THE HAGUE (AFP) - Dutch forensics experts have returned to the site of downed Malaysia Airlines Flight MH17 in eastern Ukraine on Friday, where they gathered body parts despite continued clashes in the area, Prime Minister Mark Rutte said.
"Today, the circumstances allowed for a small Dutch team... to travel to the crash site and we grabbed the opportunity with both hands," Rutte told journalists at his weekly press briefing in The Hague.
The Netherlands is charged with leading the investigation and the recovery and identification of victims' body parts from the July 17 Malaysia Airlines crash which killed all 298 on board, including 193 Dutch nationals.
Kiev and the West have claimed that the Boeing 777 was blown from the sky by separatist fighters using a BUK surface-to-air missile supplied by Russia, but Moscow strongly denies the charges, pointing the finger back at Kiev.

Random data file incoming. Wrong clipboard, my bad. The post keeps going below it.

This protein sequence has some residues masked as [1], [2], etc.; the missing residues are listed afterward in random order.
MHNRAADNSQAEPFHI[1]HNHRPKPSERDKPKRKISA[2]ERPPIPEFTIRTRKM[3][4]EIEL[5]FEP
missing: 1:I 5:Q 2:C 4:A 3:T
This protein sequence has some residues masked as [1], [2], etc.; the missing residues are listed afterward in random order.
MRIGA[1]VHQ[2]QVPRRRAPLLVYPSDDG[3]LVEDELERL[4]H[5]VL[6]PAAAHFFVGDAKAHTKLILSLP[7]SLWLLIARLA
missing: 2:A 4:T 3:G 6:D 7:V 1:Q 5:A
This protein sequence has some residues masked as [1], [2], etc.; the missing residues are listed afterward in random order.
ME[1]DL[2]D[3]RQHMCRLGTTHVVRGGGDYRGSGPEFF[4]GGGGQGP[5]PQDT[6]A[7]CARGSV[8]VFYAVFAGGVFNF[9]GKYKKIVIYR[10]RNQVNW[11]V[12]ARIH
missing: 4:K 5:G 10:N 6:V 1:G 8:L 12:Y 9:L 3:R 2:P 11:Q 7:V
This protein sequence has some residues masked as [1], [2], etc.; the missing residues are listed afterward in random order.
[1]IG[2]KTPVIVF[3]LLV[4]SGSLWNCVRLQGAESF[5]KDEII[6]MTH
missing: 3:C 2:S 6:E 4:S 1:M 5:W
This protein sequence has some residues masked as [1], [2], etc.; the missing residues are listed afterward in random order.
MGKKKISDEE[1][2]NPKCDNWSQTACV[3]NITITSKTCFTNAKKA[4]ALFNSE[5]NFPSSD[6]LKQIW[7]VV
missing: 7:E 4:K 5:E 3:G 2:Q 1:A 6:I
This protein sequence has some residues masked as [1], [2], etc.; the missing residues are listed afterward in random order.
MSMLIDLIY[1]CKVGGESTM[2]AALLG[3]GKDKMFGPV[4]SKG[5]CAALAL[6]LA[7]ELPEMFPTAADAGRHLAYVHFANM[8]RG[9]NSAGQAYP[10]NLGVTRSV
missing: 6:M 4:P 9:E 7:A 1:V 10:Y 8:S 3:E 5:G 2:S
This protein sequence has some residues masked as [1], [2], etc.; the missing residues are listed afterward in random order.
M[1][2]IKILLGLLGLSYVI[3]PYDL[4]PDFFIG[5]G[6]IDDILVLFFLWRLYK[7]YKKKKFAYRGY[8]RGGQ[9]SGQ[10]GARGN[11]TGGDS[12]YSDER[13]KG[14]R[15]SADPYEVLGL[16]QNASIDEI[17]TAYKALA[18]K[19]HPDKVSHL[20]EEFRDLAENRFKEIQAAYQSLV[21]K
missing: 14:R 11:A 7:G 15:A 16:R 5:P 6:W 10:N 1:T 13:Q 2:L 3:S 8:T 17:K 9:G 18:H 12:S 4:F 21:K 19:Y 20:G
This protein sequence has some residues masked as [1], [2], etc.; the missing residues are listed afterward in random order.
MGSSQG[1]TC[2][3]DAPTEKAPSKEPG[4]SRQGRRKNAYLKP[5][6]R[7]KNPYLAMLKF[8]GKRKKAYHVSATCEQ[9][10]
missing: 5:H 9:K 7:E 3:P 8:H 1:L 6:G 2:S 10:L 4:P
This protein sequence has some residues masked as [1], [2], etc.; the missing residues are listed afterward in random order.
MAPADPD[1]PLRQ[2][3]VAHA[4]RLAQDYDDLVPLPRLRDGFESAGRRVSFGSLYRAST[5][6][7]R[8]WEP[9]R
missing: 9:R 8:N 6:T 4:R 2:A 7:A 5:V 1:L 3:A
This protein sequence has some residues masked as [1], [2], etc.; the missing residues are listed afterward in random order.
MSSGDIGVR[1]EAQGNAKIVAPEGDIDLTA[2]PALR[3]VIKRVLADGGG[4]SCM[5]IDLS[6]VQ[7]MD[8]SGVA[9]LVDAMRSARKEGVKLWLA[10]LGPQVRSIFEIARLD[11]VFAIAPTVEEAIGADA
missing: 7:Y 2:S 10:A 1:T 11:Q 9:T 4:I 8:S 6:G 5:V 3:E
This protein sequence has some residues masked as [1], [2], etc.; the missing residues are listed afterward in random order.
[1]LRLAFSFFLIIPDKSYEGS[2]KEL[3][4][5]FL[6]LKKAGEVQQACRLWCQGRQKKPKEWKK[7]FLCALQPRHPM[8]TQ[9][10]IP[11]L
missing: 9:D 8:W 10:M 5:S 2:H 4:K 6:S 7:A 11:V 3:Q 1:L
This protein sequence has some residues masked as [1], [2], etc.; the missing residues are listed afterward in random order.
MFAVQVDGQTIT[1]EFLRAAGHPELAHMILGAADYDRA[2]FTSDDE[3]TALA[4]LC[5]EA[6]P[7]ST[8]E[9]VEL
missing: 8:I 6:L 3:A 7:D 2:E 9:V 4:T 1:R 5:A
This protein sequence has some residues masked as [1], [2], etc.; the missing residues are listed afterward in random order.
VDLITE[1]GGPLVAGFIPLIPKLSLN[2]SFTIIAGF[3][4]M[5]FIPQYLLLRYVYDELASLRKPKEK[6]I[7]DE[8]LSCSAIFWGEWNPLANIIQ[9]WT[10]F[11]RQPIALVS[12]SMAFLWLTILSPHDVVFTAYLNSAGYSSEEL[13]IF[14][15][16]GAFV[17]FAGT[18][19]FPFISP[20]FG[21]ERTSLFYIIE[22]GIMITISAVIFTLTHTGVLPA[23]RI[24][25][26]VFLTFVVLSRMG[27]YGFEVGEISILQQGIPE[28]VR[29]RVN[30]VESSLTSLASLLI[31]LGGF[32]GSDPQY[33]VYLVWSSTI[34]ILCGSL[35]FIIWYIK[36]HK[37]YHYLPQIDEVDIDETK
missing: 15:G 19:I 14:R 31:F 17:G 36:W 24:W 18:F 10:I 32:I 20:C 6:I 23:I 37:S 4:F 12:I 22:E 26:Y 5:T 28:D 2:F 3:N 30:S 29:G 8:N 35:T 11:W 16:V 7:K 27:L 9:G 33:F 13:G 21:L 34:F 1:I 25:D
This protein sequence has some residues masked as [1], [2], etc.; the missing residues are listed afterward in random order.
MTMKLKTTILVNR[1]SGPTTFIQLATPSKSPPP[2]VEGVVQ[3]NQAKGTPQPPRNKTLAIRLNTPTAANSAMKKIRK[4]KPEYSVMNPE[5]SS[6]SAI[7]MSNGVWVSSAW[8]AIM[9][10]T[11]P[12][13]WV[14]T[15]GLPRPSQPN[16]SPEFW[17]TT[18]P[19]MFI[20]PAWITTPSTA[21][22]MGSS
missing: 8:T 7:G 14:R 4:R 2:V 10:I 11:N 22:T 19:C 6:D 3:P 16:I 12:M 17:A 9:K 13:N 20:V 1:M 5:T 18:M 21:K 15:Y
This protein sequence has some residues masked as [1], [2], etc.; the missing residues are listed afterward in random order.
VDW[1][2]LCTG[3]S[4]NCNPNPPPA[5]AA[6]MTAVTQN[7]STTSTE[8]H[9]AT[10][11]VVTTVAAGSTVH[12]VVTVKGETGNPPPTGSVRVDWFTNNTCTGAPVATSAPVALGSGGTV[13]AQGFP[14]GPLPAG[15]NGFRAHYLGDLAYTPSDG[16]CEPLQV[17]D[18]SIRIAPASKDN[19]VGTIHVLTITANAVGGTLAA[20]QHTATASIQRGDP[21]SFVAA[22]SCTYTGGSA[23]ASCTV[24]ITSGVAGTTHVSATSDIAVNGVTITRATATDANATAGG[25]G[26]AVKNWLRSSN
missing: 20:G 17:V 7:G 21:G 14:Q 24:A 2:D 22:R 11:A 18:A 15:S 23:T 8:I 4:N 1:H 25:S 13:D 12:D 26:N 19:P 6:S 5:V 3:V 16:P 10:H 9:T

So far, 289 victims have been identified, with Dutch authorities saying the task has become more difficult as less forensic material with DNA, dental or fingerprints is available.
The body parts collected on Friday will now be taken to the eastern Ukranian city of Kharkiv for a first check, before being repatriated to the Netherlands, Rutte said.
Dutch experts briefly returned to the crash site in pro-Moscow rebel-held territory in eastern Ukraine earlier this month, but the Dutch government has repeatedly complained that they have not been granted full access.
Dutch forensic experts called off a full-scale search of the site in early August because of fighting between Kiev and pro-Russian separatists in the area.
"The security situation at the crash site is constantly changing," said Rutte.
"One day it's relatively calm and the next its part of the front line where heavy fighting takes place," he said.